The following is a guest post from Susan Stephens, check out her bio at the end.
The cascade loop in Washington will bring you back to basics. You will gain a new appreciation for “leaving the grid”, for putting away your phone and just being in the moment. Out in the Pacific Northwest wilderness, the untouchable beauty of the Cascades will inspire you to rely on your own instincts to lead the way.
The Cascade Loop Scenic Byway is a 440-mile driving loop that traverses the North Cascade Mountain range. Following eight different highways, the loop covers gorgeous forested mountains, the massive bulk of Liberty Bell and Early Winters spires.
Most people drive up from Seattle to begin the loop, but you can also start your epic journey in Wenatchee from the east. Take your pick, either way you will be transformed by the beauty of the changing landscapes.
We stayed overnight in Burlington about an hour and a half north of Seattle. Early the next morning we set off east on Highway 20 towards the North Cascade National Park. Leaving civilization as our little car began to be swallowed up by dense trees on either side felt a bit like we were journeying into Narnia.
This is the northern part of the loop and the most remote. Every several miles we would drive through a blink-and-you-miss-it town (more like settlements with a bar), so were glad we filled up on gas before leaving town, as services get less and less the further you get into wilderness.
Ever watch that show Twin Peaks in the 1990’s? This is where a lot of that footage was shot, and it brought back vague memories of the show. Huge rolling hills blanketed in Evergreen trees soon gave way to snow-peaked mountains as we ascended in elevation.
First stop was the information center of North Cascade National Forest. The oh-so- friendly staff will give you hiking trail maps and information on where all of the best camping, fishing and other outdoor adventures are located throughout the area. Many of the visitor’s centers, campgrounds and trails along the northern loop will close around the first part of October
Within just 100 miles, there are so many different types of landscapes to explore. From the beaches of Whidbey Island, to moss-dripping old-growth forest, to daffodil fields in Skagit Valley and along Alpine ridges in the North Cascades, no one should tire of this land. There are hikes to satisfy the easy-going beginner to difficult mountaineering terrain that will challenge the most seasoned hikers. Throughout the forest, there are plenty of camping spots (mostly available during late spring through September.)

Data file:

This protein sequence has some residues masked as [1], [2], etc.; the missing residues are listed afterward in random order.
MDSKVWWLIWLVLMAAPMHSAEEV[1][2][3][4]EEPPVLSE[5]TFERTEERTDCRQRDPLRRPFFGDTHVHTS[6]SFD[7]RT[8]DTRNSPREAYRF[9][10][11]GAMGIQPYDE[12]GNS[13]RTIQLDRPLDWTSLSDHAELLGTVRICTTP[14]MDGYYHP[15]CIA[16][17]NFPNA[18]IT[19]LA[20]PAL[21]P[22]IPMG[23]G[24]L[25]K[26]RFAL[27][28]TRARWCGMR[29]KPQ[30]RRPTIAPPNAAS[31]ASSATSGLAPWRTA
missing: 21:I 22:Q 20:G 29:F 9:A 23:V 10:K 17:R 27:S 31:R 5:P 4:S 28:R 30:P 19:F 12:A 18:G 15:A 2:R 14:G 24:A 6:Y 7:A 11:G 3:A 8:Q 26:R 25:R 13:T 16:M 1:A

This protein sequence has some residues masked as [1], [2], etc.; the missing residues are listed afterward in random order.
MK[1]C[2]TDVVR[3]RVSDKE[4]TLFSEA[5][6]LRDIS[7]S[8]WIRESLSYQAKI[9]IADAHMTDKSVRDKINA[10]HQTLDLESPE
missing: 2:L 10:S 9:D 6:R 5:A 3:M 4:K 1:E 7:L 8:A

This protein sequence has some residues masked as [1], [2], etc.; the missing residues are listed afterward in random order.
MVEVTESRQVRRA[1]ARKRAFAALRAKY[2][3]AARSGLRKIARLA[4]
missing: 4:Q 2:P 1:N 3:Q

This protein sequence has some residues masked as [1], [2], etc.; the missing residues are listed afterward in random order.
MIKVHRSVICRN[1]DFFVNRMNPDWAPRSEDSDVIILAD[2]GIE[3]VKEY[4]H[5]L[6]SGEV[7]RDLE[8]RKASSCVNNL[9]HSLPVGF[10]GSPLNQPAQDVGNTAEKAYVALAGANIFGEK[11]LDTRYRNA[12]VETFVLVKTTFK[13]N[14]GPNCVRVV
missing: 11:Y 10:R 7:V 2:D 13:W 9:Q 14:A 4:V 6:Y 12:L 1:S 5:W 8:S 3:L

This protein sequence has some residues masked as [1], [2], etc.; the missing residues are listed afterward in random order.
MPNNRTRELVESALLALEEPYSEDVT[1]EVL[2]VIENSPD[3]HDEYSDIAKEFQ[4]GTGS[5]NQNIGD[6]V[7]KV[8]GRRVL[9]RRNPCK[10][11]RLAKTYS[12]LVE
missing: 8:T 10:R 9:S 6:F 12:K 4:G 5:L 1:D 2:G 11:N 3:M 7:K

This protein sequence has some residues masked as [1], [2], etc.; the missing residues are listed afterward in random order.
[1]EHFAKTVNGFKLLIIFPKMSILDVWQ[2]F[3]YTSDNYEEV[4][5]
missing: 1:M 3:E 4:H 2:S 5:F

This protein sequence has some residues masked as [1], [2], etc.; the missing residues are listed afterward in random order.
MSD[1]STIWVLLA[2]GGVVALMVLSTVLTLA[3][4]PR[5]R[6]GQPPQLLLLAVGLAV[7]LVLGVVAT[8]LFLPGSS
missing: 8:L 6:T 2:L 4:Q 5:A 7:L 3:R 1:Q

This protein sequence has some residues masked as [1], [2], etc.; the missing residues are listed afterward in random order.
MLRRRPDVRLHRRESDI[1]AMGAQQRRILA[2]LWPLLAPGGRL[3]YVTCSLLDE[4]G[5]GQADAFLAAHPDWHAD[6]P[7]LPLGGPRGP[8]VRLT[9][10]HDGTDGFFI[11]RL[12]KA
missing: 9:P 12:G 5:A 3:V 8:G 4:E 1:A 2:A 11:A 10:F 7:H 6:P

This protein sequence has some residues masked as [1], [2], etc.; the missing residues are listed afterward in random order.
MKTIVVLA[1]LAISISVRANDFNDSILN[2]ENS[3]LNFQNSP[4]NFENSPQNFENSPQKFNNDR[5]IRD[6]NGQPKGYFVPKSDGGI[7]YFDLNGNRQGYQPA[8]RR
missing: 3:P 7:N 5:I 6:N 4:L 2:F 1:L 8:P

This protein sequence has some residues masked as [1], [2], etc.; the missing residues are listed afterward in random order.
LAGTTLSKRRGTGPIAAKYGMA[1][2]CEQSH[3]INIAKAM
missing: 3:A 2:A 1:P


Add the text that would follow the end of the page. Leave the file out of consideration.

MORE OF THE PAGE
Visiting Diablo Dam
There are a series of three dams along the Skagit River. Gorge Dam, Diablo Dam and Ross Dam. The cascading waters of this river have been generating commercial electricity for the Seattle area since 1924. We hiked up to Diablo Dam, where the trail rises in elevation and you can view the dam far below. From here are a couple of other hikes that take you down a bit in elevation, and along the way you can learn about the history.
Diablo Lake Overlook is a great place to stop, and it is where we ate our packed lunch. A path along the cliffside had incredible views of the lake far below, and the boat launches looked like tiny pegs along the wooded shores. On the shores of the Lake is the North Cascades Environmental Learning Center, and you can take a boat tour (with lunch!) as your guide tells of the early explorers and the challenges of building a dam in such a remote location.
This town’s main street has been restored to the era of the early 1900’s when trappers, prospectors and homesteaders ruled the town. Set in the Methow Valley, these early settlers carved a narrow-gauge wagon road across the Cascades, linking the valley with the Slate Creek Mining District. Today, many of the facades along Winthrop’s downtown area are reminiscent of the old mining era.
This isn’t a tourist trap. The sentimental facades do invite you to take your time walking down the wood-planked sidewalks and explore every one of them. But these are honest-to-gosh shops, restaurants, hardware stores…everything a charming little town needs, out in the middle of nowhere. We came upon a cute little red school house, complete with a recess bell at the top. Upon closer inspection it turned out to be the most hoppin’ joint in town; the local brewhouse. And it’s where we had lunch.
Just down the road from Winthrop is the town of Twisp. It didn’t quite have the allure of Winthrop, but you must admit, the name Twisp is pretty cool. Here the art galleries abound, with public sculptures peppered throughout town. Stopping at the Methow Valley Interpretive Center, we learned about the local Native Americans and their important role in the shaping of commerce in the area.
Following the road south past Twisp, the town of Chelan was our last stop, and on the way to the southern part of the loop going west. Chelan is on the southern end of the long and skinny Lake Chelan, where you can take the Lady of the Lake boat to Holden Village (the only way to get there is by boat!) for a quiet day of rest and renewal.
To fully experience the entire Cascade Loop, you will want to take several days. Our journey was a little over two days visiting just the northern part, and I still feel like we missed out on some things. You will want to take your time and savor it, leaving room for the spontaneous.
Susan Stephens is a scientist-turned-travel writer and a transplant from the Midwest of the U.S. She lives in Portland, OR, and her blog, Explorer Sue, is dedicated to helping people discover the beauty of the Pacific Northwest. You can follow her on: Instagram, Facebook, Twitter and Pinterest